Thursday, January 14, 2010


As we approached Holbrook, there was this white stuff all over the place. They call it snow. I haven’t seen much of it in my desert-bound life.

And soon it became all cowboys, Indians, dinosaurs, and UFOs. The New Wild West is creating new myths in the Twenty-First Century. How long will it be before we can’t convince the kids that cowboys, Indians, dinosaurs, and UFOs didn’t all exist together in same spacetime barrio?

And these days, most of the cowboys -- and people working in the gas stations, restaurants, and hotels -- are Indians or Latinos. And some of the Indians are from India.

Out of the window of our room in the Holbrook Best Western Adobe Inn (that was not made out of adobe) we could see the Wigwam Motel with its concrete teepees standing in front of the permanent steam cloud from the power plant. Colorful sculptures of cartoony dinosaurs beckoned us to enter rock shops that sold petrified wood, animal fossils (yeah, I know petrified wood is tree fossils), tourist kitsch like Fifties-style plastic bows with suction-cup arrows, and UFO driver’s licenses. There was something delightfully unpretentious about it all, a bit of fun before we entered the Petrified Forest.

And the Rainbow Forest Gift Shop & Museum just outside the Petrified Forest National Park had not only painted dino statues, but a concrete teepee with a dinosaur painted on it. The Museum just inside the park had some great displays, and a movie about the Triassic Period, when the desert was a great swamp full of towering trees, dinosaurs, giant amphibians, and crocodiles. Environments change -- get used to it.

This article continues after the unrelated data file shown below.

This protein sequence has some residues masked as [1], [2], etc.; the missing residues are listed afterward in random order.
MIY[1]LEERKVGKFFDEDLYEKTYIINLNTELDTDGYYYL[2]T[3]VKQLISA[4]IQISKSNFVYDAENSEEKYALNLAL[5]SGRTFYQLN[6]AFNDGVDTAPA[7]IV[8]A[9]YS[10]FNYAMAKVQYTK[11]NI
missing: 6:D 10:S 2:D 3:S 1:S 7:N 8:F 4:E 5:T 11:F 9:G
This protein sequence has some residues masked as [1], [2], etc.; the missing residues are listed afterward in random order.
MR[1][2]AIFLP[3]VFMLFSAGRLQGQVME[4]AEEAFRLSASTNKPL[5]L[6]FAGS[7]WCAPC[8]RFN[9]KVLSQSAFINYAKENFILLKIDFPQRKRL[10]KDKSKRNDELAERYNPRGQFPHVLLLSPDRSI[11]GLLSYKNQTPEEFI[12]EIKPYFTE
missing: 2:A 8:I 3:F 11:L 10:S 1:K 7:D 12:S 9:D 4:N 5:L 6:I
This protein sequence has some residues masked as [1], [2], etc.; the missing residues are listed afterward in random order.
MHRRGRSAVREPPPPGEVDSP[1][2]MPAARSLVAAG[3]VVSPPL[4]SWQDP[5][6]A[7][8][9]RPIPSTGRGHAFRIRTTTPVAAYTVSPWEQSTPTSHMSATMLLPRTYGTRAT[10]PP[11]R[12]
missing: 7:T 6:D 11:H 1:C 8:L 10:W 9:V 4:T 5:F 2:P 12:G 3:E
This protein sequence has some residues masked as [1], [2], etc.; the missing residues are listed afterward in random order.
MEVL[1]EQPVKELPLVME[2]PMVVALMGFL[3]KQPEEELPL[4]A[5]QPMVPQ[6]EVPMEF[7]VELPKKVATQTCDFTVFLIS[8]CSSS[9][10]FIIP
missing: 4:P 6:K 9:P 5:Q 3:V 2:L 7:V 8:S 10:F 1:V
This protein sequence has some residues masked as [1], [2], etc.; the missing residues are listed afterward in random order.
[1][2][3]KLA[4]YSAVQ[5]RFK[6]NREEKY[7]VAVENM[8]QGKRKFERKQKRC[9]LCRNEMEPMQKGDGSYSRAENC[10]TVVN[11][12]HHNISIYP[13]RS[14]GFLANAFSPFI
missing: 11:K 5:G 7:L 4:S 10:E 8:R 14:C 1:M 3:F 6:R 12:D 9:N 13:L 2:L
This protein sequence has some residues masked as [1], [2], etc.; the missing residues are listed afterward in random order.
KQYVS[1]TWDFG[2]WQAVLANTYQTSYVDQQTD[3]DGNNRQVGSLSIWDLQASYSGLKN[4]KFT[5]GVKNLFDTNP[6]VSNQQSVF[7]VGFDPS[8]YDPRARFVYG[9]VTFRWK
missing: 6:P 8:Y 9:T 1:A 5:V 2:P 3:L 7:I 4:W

Driving around the park was like an interplanetary expedition. When we went EVA, we had to bundle up like astronauts. The landscape, colorful, striped hills and shattered trees turned to stone, with lava contrasting with snow and showing the hoodooization process in action, was better than any special effects.

Lost civilizations were represented in Newspaper Rock and the Puerco Pueblo ruins. Both had many petroglyphs -- they get more interesting the more I study them. The pueblo was abandoned around 1300. There is a dry river bed nearby. Is the river you depend on going dry? Should you be considering migration?

I saw a hill/rock that looked like the head and shoulders of a yeti -- especially when frosted with snow. There was also one that looked like an Easter Island moai with broad shoulders. Yes, rocks tell you stories if you listen.

And at every stop, when we popped Jay Silverwheels’ doors, we were greeted by pairs of ravens. Em suggested that they may have been the same pair following us. They had no fear of humans, and didn’t mind posing for pictures. One made a clippity-clop noise with its beak, as if it were trying to talk.

“Sorry guys, we’re on vacation. No secret messages from headquarters today.”

I has a vision of a cowboy on dinosaur-back, fighting with an Indian on a flying saucer, while in a distant mesa, a busload of tourists watch and take pictures. It haunts me. Maybe I can talk someone into letting me do it as a mural.

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